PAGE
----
Remember that we want to find the values of t and y that maximize Sakina’s utility. So far we have shown that the values of t and y we are looking for must satisfy the first-order condition. To solve the problem fully and find the optimal values, we need to note that they must also lie on the feasible frontier. So we have a pair of simultaneous equations:

which must be satisfied by t and y. In the next section, we will derive these equations for particular utility and production functions, and solve them to find the optimal values of t and y.

Read more: Sections 8.1 to 8.3 for maximization, and Section 14.2 for the distinction between total and partial derivative, of Malcolm Pemberton and Nicholas Rau. 2015. Mathematics for economists: An introductory textbook, 4th ed. Manchester: Manchester University Press

### Optimal allocation of free time: an example

We now illustrate the principles of the previous section with specific production and utility functions.

budget constraint
An equation that represents all combinations of goods and services that one could acquire that exactly exhaust one’s budgetary resources.

The constrained optimization problem has two parts: the objective function, which describes the utility Sakina wants to maximize, and the constraint, which in this case is Sakina’s production function for cloth.

We assume as in Leibniz 3.2.1 that Sakina has a Cobb-Douglas utility function:

where a and b are positive constants. (We use a and b rather than $\alpha$ and $\beta$ because $\alpha$ will be used in the production function.)

As in Leibniz 3.1.1, we assume that the relationship describing how Sakina turns hours of work h into income y is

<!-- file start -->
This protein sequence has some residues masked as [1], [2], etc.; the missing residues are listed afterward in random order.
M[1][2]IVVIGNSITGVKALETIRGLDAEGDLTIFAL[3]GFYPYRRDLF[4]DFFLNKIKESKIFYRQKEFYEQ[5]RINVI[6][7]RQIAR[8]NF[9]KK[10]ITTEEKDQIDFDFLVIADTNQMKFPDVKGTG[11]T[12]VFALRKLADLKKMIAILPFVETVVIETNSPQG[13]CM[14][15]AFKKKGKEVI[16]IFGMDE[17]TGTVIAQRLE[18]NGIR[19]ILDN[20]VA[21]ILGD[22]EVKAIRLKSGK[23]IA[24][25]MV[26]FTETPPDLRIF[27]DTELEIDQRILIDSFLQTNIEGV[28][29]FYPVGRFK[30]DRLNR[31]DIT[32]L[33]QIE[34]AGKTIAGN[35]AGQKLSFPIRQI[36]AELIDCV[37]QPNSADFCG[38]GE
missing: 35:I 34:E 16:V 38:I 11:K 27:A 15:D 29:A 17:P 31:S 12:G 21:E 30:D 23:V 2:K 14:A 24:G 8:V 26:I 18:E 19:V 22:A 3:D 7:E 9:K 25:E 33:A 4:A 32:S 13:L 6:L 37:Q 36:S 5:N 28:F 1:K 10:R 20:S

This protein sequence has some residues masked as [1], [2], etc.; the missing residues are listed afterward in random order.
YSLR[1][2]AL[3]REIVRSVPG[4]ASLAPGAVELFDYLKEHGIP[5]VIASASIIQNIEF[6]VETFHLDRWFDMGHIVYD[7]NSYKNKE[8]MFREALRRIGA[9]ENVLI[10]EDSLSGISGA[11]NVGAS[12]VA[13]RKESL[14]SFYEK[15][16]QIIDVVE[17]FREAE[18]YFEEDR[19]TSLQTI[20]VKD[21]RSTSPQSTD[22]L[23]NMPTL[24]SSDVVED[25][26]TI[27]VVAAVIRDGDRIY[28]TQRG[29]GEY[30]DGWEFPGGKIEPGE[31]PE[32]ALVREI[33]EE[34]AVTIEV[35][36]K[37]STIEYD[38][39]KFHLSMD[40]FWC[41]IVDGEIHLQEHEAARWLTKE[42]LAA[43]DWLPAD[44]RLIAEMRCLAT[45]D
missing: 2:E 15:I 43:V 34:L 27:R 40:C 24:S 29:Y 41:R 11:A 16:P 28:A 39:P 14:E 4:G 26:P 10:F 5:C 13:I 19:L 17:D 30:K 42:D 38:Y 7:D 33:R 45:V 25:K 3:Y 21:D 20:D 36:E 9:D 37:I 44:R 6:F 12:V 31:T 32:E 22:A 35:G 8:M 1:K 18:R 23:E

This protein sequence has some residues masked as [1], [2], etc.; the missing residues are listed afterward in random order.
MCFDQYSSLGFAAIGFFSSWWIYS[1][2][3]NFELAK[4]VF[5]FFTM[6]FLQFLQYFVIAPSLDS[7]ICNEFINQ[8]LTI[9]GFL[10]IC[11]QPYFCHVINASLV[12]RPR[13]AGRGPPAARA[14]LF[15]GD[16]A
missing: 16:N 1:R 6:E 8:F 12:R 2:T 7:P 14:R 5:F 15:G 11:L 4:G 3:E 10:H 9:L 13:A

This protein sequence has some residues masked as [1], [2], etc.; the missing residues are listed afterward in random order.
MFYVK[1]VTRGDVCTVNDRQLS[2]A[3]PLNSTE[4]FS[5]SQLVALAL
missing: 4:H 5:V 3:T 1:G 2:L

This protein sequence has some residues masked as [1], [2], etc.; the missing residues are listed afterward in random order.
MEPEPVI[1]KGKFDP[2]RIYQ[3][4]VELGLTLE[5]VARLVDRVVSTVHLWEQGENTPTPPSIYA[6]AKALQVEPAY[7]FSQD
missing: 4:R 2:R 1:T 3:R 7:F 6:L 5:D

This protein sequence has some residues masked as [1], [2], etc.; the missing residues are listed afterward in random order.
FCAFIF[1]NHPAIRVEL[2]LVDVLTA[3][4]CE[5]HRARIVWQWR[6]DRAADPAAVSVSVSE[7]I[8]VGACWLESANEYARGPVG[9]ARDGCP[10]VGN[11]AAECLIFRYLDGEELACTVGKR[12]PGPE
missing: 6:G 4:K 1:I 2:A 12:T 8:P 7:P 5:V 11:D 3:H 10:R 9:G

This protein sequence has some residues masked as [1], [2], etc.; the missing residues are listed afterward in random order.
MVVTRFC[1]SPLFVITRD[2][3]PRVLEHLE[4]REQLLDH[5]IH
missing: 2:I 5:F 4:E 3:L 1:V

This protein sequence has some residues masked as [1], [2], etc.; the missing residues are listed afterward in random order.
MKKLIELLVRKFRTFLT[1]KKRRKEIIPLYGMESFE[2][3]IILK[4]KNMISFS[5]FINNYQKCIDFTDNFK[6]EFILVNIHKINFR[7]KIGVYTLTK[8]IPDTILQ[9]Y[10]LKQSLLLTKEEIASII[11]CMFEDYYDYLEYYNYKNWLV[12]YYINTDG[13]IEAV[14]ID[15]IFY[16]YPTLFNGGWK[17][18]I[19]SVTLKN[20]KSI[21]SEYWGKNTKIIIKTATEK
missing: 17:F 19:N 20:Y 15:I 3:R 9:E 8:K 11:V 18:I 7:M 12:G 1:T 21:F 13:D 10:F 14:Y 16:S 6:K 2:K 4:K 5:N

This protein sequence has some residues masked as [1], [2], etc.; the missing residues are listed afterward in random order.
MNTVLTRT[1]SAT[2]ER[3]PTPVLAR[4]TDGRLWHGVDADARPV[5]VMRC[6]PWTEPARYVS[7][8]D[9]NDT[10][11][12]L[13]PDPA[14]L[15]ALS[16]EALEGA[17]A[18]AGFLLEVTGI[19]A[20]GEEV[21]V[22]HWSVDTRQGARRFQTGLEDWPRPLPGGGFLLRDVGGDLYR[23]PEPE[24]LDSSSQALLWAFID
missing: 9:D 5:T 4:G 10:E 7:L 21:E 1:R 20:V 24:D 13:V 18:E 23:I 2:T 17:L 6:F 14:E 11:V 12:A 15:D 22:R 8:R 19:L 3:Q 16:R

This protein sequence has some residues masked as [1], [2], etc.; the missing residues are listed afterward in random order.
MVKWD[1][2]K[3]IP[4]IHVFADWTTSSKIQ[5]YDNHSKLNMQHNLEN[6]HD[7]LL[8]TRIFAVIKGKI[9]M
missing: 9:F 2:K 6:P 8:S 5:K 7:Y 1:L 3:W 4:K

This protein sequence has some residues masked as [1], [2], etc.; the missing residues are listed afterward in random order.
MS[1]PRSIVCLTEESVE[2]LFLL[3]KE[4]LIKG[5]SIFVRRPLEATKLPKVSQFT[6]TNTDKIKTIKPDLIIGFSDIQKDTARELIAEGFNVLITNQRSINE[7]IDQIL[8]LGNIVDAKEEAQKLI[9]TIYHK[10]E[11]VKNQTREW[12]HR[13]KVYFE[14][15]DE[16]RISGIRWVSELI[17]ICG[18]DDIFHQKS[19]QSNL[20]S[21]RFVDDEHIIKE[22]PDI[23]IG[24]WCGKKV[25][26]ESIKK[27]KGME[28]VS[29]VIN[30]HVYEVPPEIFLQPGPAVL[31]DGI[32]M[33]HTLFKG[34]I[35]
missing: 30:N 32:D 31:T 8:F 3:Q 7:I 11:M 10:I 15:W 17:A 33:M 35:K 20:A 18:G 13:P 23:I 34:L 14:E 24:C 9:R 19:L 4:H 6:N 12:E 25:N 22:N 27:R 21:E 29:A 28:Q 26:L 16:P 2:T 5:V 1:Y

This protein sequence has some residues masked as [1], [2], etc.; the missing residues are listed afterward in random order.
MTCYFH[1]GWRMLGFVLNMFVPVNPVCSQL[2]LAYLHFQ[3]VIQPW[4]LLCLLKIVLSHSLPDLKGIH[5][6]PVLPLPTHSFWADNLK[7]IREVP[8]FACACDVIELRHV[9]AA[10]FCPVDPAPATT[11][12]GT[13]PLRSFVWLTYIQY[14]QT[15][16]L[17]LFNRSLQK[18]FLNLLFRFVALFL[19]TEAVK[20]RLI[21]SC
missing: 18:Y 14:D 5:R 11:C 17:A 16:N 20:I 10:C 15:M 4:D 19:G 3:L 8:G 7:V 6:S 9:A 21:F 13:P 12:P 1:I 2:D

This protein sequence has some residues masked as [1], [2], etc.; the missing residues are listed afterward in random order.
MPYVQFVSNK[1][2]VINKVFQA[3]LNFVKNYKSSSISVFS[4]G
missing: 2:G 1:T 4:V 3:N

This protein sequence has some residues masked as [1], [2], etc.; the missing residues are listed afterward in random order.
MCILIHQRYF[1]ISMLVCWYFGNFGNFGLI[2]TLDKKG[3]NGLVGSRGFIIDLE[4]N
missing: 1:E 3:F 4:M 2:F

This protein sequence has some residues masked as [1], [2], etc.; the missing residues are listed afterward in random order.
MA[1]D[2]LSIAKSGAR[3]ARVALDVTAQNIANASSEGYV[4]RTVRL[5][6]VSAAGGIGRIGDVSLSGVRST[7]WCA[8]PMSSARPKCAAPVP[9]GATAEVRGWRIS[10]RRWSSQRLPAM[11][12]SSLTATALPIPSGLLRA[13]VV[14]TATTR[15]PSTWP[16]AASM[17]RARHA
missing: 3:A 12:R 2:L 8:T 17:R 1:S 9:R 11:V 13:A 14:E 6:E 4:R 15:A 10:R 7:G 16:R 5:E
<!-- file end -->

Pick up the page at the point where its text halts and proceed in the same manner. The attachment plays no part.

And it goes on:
where A and $\alpha$ are positive constants and $\alpha \lt 1$. Also, as before, we may write this production function in terms of hours of free time t, since $h = 24 -t$. Doing this, and assuming for simplicity that $A=1$, we see that:

This is the equation of the feasible frontier.

Sakina’s problem is to choose t and y to maximize $t^a y^b$, subject to the constraint:

The previous section gives us two ways of solving this problem: we may either use the substitution method or apply the formula. We will demonstrate both, and confirm that they give us the same answer.

#### Applying the formula

By ‘the formula’ we mean the first-order condition $\text{MRT} = \text{MRS}$. We know that the solution to the problem must satisfy this condition, so we calculate the MRT from the feasible frontier, and the MRS from the utility function, and equate the two.

As we saw in Leibniz 3.4.1, the MRT is the absolute value of the slope of the feasible frontier. Using the equation above for the frontier:

Also, we showed in Leibniz 3.2.1 that the MRS is the ratio of the marginal utilities. The marginal utilities are found by differentiating the utility function:

So the MRS is given by:

Equating MRT to MRS and multiplying through by $\frac{t}{y}$,

Solving this equation for t, we see that $t = \frac{24}{(1+c)}$, where $c=\frac{\alpha b}{a}$. Substituting this into the production function we obtain the full solution to Sakina’s problem:

These are the values of t and y that give Sakina the highest utility she can achieve within the feasible set.

#### Using the substitution method

The method consists of substituting the constraint into the objective function to make it a function of just one variable and maximizing that function. Substituting the constraint $y = \left(24- t \right)^\alpha$ into the utility function gives us an expression for utility as a function of t alone:

To maximize U, we calculate $dU/dt$ and equate it to zero. Using the product rule,

As in the general analysis of the previous section, this expresses the net effect on utility of an increase in t as the result of a positive direct effect and the negative effect of a lower income.

Setting $dU/dt$ equal to zero and dividing the resulting equation by $t^{a-1}(24 - t )^{\alpha b}$, we see that $a = \frac{\alpha b t}{24 – t}$. Rearranging,

This is the same equation for t that we obtained using $\text{MRT} = \text{MRS}$, and the rest of the solution is as before.

Read more: Sections 8.1 to 8.3 of Malcolm Pemberton and Nicholas Rau. 2015. Mathematics for economists: An introductory textbook, 4th ed. Manchester: Manchester University Press.